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A voracious reader of newspapers and magazines, he is also the association's "media watchdog," tasked with keeping members up to date on political and professional issues through an email group.
Recently, Davidman added another tool to his communications arsenal, Twitter. For the only DC 37 local president with a Ph.D., tweeting has quickly become - to use a psychological term - an obsession.
"I love it," Davidman said.
For psychologists, Twitter is a powerful tool for sharing information and exchanging ideas. It provides an important sounding board for professional concerns and workplace and political issues. The challenge to is to be concise, because Twitter limits messages, called tweets, to 140 characters and a link to a media post or YouTube video.
In recent tweets, Davidman has shared a lot of useful information with his 159 followers. You can search @DrLennyDavidman to get to his Twitter home, view his tweets and opt to follow him.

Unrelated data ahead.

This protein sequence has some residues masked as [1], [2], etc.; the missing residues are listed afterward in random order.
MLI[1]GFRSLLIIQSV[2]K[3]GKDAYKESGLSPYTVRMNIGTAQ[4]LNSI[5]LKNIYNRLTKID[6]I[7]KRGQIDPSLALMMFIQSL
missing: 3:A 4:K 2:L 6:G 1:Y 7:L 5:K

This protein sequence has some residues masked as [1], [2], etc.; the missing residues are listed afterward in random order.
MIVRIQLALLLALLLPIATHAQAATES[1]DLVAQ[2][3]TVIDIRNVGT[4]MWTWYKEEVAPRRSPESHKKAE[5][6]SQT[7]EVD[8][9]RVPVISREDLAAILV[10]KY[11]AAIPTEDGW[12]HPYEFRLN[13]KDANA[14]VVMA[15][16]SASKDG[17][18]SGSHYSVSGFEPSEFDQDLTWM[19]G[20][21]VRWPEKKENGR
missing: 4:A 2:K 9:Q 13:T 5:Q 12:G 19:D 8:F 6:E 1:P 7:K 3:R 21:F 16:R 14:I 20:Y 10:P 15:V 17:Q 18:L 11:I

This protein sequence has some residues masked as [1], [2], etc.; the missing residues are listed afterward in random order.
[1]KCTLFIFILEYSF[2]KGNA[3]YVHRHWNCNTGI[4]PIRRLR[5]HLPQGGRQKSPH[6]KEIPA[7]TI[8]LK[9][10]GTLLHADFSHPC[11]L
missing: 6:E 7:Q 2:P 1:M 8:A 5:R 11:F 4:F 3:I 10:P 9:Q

Davidman's tweets have covered such subjects as racism, suicide prevention, Internet addiction and the mainstream media's poor coverage of mental illness, as well as how raising the minimum wage would reduce poverty, Mayor Bill de Blasio's appointment of Robert Linn as labor commissioner and the union's recent celebration of Chanukah.
A recent tweet included a link to an article on Nelson Mandela, and his Twitter home has a link to a 20-minute YouTube video (https://twitter.com/DrLennyDavidman/media) in which he discusses issues affecting public-sector Psychologists.
While some Twitter users simply post items — mainly news stories — and use the service to find interesting reading, Davidman especially enjoys being part of the Twitter community. He sends users direct messages and retweets posts with his comments.
"One of my goals is to get our message to people in power," Davidman said. "Twitter is a good platform to discuss the concerns of Psychologists and unions."